Some people decide that trying to conceive right away is the best for them. Others wait a year or more and still are uncertain about whether or when to start trying again. The timing that feels best varies so much from person to person. For me, it felt really important to wait until after my first son’s due date to start trying again after we lost him at 20 weeks. I think this gave me some closure that I didn’t realize I had been waiting for. Knowing that my pregnancy would have been over if we hadn’t lost him made it somehow easier to think about getting pregnant again. That being said, my partner and I agreed that if we lost another pregnancy, which we did, we would likely wait only as long as our doctors directed. It is okay to start trying sooner or right away if that is what is right for you. This doesn’t mean the grief will go away, but it may mean you are making progress toward your goal. It is also okay to wait and give yourself more time to grieve.
5. Trying again isn’t an option for everyone.
For some people, trying to have a baby after loss isn’t an option or isn’t an option that they choose. Some couples may try to have a baby after loss but may not end up conceiving or bringing home a living child. Many other loss parents choose other options to try to add living children to their family. These are all valid choices to make too, and none of these situations make your parenthood to the babies you have lost or the children you are able to parent any less valid.
6. You may not ever feel “ready,” and that’s okay.
For many things in life there is an idea that you will just “know” the right choice for you. I have seen advice from many women suggesting that they had some sense of when it was the right time for them to begin trying to get pregnant again, but it’s okay if you don’t “know.” You don’t need to wait until you “know” you are ready. I was never going to be “ready” to do something that last time resulted in horrible trauma. Instead, I knew that I was as ready as I was going to be and waiting wasn’t going to help me get any more ready. I wasn’t ready to be pregnant, but I didn’t want to not be pregnant any longer either. I was jealous of others who were pregnant, and at that point, I was the only one standing between myself and at least trying to make progress toward that. We had given ourselves some time to grieve, and we knew that the grief would continue whether I was pregnant or not. If we wanted a living child we were going to have to start trying to conceive at some point, and it was going to be scary no matter what. If you know what you want and you have given yourself enough time to grieve (for now), then it’s okay to start trying when you feel ready enough.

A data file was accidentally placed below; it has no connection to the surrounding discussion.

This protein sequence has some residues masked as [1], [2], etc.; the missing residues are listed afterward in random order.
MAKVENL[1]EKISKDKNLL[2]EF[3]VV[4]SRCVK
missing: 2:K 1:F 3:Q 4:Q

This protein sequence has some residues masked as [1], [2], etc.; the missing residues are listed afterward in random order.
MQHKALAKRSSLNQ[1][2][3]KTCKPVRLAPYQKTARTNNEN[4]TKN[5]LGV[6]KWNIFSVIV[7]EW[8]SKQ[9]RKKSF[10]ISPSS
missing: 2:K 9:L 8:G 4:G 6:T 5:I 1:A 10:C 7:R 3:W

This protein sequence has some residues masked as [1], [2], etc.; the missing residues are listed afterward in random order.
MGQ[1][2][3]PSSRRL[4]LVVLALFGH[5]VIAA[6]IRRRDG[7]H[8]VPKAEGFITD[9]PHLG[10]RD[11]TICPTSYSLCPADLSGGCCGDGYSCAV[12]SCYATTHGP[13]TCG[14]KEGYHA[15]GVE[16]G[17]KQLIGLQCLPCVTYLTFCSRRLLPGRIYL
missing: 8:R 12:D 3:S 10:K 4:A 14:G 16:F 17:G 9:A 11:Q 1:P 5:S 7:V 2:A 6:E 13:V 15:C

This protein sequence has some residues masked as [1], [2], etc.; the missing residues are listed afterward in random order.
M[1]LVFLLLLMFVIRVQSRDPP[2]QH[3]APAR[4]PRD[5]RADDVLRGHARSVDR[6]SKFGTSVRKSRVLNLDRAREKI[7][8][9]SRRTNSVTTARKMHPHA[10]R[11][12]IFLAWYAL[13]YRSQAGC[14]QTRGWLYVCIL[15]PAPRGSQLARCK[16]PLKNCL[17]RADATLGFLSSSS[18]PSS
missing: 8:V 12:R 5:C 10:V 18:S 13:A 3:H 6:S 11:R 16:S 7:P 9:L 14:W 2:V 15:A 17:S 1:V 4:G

7. Trying for another baby can be more emotional than you realize.
Once you have decided that you are as ready as you are going to be, don’t be surprised if it is still hard. You may wish you could be excited about trying to have a baby, like you were before you knew the pain of pregnancy, infant, or child loss. But the reality is that you know that pain now, and you may not be excited about trying again. The week that my partner and I decided to start trying to conceive again after we lost our first son, I came home from work one night and could not stop crying. I sobbed in a way I had not for months, and I didn’t really know why. I worried that this meant that I wasn’t ready to try again, but I received reassurance from other loss moms that it made sense and that I shouldn’t let these emotions stop me from moving forward if that was what I wanted. Starting to try to get pregnant again when your previous pregnancy ended terribly is incredibly scary. These anxieties are going to come and go throughout future pregnancies and, quite honestly, throughout the rest of our lives. It is okay to feel a mix of emotions about trying to get pregnant again because this journey is hard. These intense emotions don’t mean that you aren’t ready enough.